Jim Kenyon: Financial Aid for Dartmouth
With Dartmouth’s price tag approaching $62,000 a year, students and parents have good reason to question whether they’re getting their money’s worth.
The same goes for the rest of the public.
Why should Dartmouth — or any other deep-pocketed private college, for that matter — continue reaping colossal tax benefits afforded to nonprofit organizations when it pays top executives like Wall Street bankers? And how can a college with a $4 billion endowment and which shows no signs of calling off the fund-raising dogs still be considered a charity?
“At some point, a nonprofit gets so rich that it seems kind of obscene to let wealthy universities get out of paying taxes,” said James Miller, an economics professor at Smith College, in a 2011 interview with The Fiscal Times, a digital news service.
The Association of American Universities argues that because of their tax exemption, schools are “able to use more resources than would otherwise be available to fund: academic programs, student financial aid, research, public extension activities, and their overall operations.”
Not to mention lining the pockets of a select few.
My colleague Rick Jurgens wrote recently that a dozen Dartmouth employees received compensation packages of $500,000 or more in 2012, according to the college’s most recent federal tax forms, which are public information. Chief Investment Officer Pamela Peedin topped the list, raking in $1.1 million, including a bonus of $562,500.
President Jim Yong Kim received a $200,000 bonus, which brought his total package to $778,000. Not bad for six months of work. Kim, if you recall, bolted in the summer of 2012, to head the World Bank.
I guess the big salaries and bonuses are to be expected at a school overseen by a bunch of billionaires. Dartmouth’s trustees take care of their own.
The compensation packages lavished on executives wouldn’t seem so egregious if the college didn’t nickel-and-dime its union employees in contract negotiations. In April, a month before the executives’ salary figures were disclosed, Dartmouth also announced that due to “present financial constraints, and the economy as a whole,” most rank-and-file non-union employees would be limited to 1.5 percent pay raises this year. These are often workers — office administrators, science lab technicians and library assistants — who perform essential duties but don’t have much clout.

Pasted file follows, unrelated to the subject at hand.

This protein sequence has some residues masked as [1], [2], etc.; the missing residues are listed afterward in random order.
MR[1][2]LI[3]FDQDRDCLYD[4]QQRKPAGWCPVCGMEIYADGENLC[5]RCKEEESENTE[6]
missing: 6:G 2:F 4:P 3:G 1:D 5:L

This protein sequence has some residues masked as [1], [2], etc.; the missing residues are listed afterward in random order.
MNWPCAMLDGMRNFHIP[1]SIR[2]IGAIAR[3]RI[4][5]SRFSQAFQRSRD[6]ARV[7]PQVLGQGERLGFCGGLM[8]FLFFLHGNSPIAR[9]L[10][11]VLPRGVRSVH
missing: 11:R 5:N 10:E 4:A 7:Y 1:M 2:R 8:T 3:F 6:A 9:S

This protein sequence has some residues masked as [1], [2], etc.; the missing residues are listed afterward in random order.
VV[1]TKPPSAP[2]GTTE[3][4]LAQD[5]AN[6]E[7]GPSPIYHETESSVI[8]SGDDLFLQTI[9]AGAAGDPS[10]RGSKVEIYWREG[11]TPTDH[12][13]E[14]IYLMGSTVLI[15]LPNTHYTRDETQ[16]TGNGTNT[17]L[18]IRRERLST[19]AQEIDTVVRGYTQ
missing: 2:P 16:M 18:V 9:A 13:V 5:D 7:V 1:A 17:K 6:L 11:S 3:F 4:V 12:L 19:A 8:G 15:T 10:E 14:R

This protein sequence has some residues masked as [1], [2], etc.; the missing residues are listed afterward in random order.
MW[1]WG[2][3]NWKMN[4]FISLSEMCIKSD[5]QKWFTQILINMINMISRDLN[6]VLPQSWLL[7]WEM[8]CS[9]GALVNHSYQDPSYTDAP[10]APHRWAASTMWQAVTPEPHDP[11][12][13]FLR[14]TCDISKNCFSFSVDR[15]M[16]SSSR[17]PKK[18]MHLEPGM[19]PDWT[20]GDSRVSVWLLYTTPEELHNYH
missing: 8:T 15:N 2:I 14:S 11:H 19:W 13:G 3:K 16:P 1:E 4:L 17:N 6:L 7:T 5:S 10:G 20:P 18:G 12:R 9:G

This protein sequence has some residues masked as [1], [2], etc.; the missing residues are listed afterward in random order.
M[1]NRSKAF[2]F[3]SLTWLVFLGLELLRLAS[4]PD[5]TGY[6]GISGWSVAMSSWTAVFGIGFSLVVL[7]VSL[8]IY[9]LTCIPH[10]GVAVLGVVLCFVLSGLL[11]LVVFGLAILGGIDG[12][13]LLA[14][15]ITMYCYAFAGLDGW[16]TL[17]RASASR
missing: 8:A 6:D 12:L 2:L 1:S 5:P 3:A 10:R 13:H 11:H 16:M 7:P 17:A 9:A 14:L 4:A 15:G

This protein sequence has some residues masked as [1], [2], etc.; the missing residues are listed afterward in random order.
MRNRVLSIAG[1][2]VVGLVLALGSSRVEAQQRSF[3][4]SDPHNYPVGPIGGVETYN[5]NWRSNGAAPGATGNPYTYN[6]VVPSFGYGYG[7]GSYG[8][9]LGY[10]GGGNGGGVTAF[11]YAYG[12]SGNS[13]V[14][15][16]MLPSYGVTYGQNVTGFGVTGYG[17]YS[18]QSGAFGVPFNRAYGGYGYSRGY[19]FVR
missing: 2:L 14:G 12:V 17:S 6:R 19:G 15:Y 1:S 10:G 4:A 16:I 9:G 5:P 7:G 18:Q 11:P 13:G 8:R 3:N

If Dartmouth is facing “financial constraints,” it can’t blame burdensome taxes. Like most colleges, Dartmouth is exempt from paying taxes on charitable contributions and investment income. Last year, those two sources of revenue brought Dartmouth a combined $716 million.
Sen. Charles Grassley, a Republican from Iowa, has pushed Congress to reconsider the preferential provisions in tax laws that allow elite colleges to get away with “hoarding assets at taxpayers’ expense.” But Grassley has had little success in persuading people in Washington (where there is no shortage of elite college graduates) to look at the underlying reasons behind runaway tuition costs.
“It’s important to understand whether these tax benefits are fueling the tuition increases by subsidizing high salaries for college leaders and rock-climbing walls and other non-educational amenities to try to attract students,” said Grassley, a member of the Senate Finance Committee.
The tax exemptions that wealthy private colleges (Harvard’s endowment is roughly $40 billion) enjoy go beyond the federal level. Many schools receive big breaks on local property taxes as well.
Last year, Dartmouth paid $6.3 million in property taxes to the town of Hanover. That’s a lot of money. But it could have been much more. State and federal laws, however, exempt colleges from paying taxes on property deemed to have “educational purposes,” such as classroom buildings. In Hanover, the assessed value of Dartmouth’s property that isn’t subject to property taxes totals nearly $1 billion.
Michael Ryan, the town’s assessor, crunched some numbers for me. If the college had no exemptions, it would owe the town an additional $10.6 million a year.
Later, I talked with Richard Sansing, an accounting professor at Dartmouth’s Tuck School of Business who is an expert on taxes and nonprofit organizations. I think it’s fair to say he didn’t agree with Grassley and others who are interested in changing laws so wealthy colleges would have to pay more in taxes.
Being a nonprofit “doesn’t mean that people who work there take a vow of poverty, or that the (organization) doesn’t have money in the till,” said Sansing. When talking about endowments, it’s important to remember that colleges don’t think in years or decades but centuries, he said. “When dealing with institutions of an indefinite life span, you need to make sure they can remain financially stable,” he said.
Sansing is a lot smarter me (I’ve also heard he cooks a mean Texas barbecue), but I still have a difficult time accepting the notion that Dartmouth and its elite higher education brethren are paying their fair share of taxes.
Dartmouth is a multibillion-dollar enterprise that strikes me as operating more like a large corporation than a charity. Dartmouth’s business is education. Instead of widgets it produces graduates, many of whom will use their degree to go out into the world and earn big bucks, putting them in a position to make hefty donations to their alma mater.
Tax deductible, naturally.
Jim Kenyon can be reached at email@example.com.